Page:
According to a review of second-half 2013 financial statements from the 29 listed national insurance companies in the UAE – seven of which are takaful firms – published by the firm Taha Actuaries and Consultants, the net profit earned by takaful companies in the first half of 2013 was Dh6m ($1.63m), compared to Dh785m ($213.68m) for their conventional counterparts. The return on assets, share capital and equity for takaful firms during the period was 0% across the board, the report said, which is an improvement from first-quarter 2013, when all returns were negative. While conventional insurers saw GWPs increase 10% during first-half 2013 to Dh6.3bn ($1.71bn), takaful companies saw their GWPs drop by 20% to Dh1.3bn ($353.86m).
According to S&P, in the first quarter of 2013, takaful fund deficits in the UAE rose over 70% from December 31, 2012. In 2012, S&P noted that those same companies saw their fund deficits increase by almost 40% y-o-y. While total shareholder funds grew by some 5% in 2012 before any new capital injections in the country’s conventional insurance sector, takaful companies recorded zero growth in shareholder funds. “Why is the takaful sector underperforming?” S&P’s statement asked. “The key reason, in our view, is that it must compete directly with conventional insurance companies that benefit from established economies of scale, have longer service track records and have more established distribution mechanisms to the marketplace – on balance the conventional insurance sector companies are less intermediary dependent for their revenue streams.”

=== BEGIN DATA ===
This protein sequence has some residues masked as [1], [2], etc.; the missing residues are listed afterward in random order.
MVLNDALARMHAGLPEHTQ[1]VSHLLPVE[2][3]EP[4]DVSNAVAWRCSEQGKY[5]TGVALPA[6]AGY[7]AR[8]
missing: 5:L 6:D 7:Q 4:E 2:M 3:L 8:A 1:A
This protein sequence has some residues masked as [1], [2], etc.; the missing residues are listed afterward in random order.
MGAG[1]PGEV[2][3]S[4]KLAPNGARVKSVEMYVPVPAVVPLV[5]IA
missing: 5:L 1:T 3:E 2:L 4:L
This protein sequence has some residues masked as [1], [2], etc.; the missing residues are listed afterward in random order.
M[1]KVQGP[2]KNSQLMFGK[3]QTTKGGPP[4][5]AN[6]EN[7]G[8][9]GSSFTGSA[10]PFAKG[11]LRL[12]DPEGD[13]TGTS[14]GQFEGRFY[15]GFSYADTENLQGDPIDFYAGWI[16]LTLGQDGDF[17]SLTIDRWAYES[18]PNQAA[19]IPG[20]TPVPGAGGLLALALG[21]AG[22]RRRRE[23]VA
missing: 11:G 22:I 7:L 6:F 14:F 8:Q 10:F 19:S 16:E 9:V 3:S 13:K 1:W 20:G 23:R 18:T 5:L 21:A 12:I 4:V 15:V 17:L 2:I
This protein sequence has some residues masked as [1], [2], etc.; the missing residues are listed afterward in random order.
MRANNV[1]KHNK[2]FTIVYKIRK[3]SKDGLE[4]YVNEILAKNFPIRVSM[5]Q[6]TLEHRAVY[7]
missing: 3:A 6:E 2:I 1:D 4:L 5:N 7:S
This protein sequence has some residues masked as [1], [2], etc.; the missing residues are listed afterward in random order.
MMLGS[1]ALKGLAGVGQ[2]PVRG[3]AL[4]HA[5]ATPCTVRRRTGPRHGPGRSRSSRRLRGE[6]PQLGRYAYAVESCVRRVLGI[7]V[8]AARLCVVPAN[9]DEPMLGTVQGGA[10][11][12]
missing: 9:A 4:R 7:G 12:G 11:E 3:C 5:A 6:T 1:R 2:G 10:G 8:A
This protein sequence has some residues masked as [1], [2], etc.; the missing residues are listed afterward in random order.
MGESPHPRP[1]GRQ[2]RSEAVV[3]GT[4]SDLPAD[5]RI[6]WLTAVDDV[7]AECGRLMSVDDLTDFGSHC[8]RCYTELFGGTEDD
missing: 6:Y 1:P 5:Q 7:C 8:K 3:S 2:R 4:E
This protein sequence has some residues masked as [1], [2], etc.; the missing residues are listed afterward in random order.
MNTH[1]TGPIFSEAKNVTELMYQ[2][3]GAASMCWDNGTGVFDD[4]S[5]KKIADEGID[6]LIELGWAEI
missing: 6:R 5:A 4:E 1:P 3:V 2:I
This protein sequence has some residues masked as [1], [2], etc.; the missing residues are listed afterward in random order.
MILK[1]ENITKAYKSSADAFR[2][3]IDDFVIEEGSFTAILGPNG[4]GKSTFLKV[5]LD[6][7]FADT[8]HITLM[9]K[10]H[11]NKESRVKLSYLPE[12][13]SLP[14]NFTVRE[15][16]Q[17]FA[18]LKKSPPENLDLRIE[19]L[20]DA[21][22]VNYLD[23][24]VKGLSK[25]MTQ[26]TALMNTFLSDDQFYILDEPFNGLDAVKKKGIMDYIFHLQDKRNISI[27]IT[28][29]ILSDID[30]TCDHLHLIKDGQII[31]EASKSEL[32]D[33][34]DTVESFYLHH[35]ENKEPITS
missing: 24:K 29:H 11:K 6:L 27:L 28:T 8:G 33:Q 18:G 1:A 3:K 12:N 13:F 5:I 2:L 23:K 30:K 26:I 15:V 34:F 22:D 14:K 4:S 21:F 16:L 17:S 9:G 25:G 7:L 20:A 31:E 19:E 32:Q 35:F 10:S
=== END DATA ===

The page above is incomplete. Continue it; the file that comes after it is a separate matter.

Between 2011 and 2012, the takaful combined ratio – the loss ratio plus the wakala, or management fee expense ratio – in the country rose from 109% to 115%, and deteriorated further in the first quarter of 2013 to reach 143%, according to figures from S&P. Since takaful net claims costs are “not so out of line with the market norms” in the conventional sector, S&P attributed the poor performance to an increase in wakala fees charged on takaful funds, which have risen from 13% of gross contributions in 2011 to 22% in the first quarter of 2013.